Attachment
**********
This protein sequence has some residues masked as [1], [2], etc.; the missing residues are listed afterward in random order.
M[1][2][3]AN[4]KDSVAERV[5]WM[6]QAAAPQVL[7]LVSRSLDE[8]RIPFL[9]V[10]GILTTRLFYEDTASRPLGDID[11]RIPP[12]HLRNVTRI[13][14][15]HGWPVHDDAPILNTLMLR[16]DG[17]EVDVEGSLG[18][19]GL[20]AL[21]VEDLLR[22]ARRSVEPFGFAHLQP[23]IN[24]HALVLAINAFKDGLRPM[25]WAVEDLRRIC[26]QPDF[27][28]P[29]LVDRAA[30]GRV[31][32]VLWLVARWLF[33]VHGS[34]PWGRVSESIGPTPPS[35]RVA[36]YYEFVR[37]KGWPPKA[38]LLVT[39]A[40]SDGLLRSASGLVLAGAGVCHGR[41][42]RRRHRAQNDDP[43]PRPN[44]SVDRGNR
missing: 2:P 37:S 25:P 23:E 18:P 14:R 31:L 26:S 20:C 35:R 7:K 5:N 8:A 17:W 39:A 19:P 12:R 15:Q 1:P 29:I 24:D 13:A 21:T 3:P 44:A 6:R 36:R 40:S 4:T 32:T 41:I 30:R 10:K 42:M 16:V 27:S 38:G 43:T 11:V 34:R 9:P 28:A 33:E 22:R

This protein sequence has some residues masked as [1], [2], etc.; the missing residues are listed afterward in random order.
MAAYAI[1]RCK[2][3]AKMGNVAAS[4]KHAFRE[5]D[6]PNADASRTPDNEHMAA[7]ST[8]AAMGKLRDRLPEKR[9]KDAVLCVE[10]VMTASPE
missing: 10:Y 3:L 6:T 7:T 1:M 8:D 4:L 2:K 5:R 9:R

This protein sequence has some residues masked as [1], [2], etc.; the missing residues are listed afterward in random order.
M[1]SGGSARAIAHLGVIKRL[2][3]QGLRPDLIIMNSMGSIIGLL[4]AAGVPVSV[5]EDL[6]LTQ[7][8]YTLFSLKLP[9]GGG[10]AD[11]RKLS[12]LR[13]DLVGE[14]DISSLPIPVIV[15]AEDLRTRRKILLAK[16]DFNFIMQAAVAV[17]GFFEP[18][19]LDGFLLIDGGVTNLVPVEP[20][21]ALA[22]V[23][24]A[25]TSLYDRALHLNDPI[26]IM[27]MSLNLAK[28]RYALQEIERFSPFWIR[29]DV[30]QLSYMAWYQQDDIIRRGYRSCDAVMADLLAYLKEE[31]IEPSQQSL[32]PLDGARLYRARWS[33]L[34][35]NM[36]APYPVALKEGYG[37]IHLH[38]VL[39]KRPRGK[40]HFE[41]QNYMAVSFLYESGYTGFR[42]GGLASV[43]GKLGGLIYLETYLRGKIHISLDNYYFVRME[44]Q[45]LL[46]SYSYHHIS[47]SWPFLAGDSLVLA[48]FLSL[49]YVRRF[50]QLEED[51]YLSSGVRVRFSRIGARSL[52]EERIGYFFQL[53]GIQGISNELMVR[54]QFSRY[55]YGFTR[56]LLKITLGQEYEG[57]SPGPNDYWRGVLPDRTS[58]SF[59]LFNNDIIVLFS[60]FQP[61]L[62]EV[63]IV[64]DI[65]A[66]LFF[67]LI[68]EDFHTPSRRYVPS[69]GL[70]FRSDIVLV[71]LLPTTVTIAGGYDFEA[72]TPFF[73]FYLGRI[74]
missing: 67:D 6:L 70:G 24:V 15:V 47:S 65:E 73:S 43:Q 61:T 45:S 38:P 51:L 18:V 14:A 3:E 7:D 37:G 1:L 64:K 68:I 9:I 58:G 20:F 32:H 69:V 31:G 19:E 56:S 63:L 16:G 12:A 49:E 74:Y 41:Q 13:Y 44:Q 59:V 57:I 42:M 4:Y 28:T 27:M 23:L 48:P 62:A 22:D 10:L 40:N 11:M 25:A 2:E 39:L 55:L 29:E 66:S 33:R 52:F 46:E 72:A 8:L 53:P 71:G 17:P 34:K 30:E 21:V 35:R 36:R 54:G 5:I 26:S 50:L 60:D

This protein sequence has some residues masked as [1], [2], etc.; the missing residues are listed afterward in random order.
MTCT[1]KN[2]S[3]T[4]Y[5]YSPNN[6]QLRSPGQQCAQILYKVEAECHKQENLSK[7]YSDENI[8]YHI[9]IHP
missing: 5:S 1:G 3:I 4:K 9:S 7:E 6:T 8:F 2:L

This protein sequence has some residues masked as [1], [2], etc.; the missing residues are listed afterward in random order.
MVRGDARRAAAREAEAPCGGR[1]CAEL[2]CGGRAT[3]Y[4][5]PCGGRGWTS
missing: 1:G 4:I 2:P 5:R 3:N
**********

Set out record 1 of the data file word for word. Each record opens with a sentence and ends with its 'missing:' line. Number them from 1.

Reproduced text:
This protein sequence has some residues masked as [1], [2], etc.; the missing residues are listed afterward in random order.
M[1][2][3]AN[4]KDSVAERV[5]WM[6]QAAAPQVL[7]LVSRSLDE[8]RIPFL[9]V[10]GILTTRLFYEDTASRPLGDID[11]RIPP[12]HLRNVTRI[13][14][15]HGWPVHDDAPILNTLMLR[16]DG[17]EVDVEGSLG[18][19]GL[20]AL[21]VEDLLR[22]ARRSVEPFGFAHLQP[23]IN[24]HALVLAINAFKDGLRPM[25]WAVEDLRRIC[26]QPDF[27][28]P[29]LVDRAA[30]GRV[31][32]VLWLVARWLF[33]VHGS[34]PWGRVSESIGPTPPS[35]RVA[36]YYEFVR[37]KGWPPKA[38]LLVT[39]A[40]SDGLLRSASGLVLAGAGVCHGR[41][42]RRRHRAQNDDP[43]PRPN[44]SVDRGNR
missing: 2:P 37:S 25:P 23:E 18:P 14:R 31:L 26:S 20:C 35:R 7:K 5:N 8:A 17:W 39:A 19:P 12:R 15:Q 1:P 29:I 24:D 13:A 21:T 3:P 44:A 6:R 36:R 40:S 4:T 32:T 41:I 30:R 10:K 42:M 16:V 27:S 38:G 43:T 11:V 34:R 9:P 28:A 33:E 22:R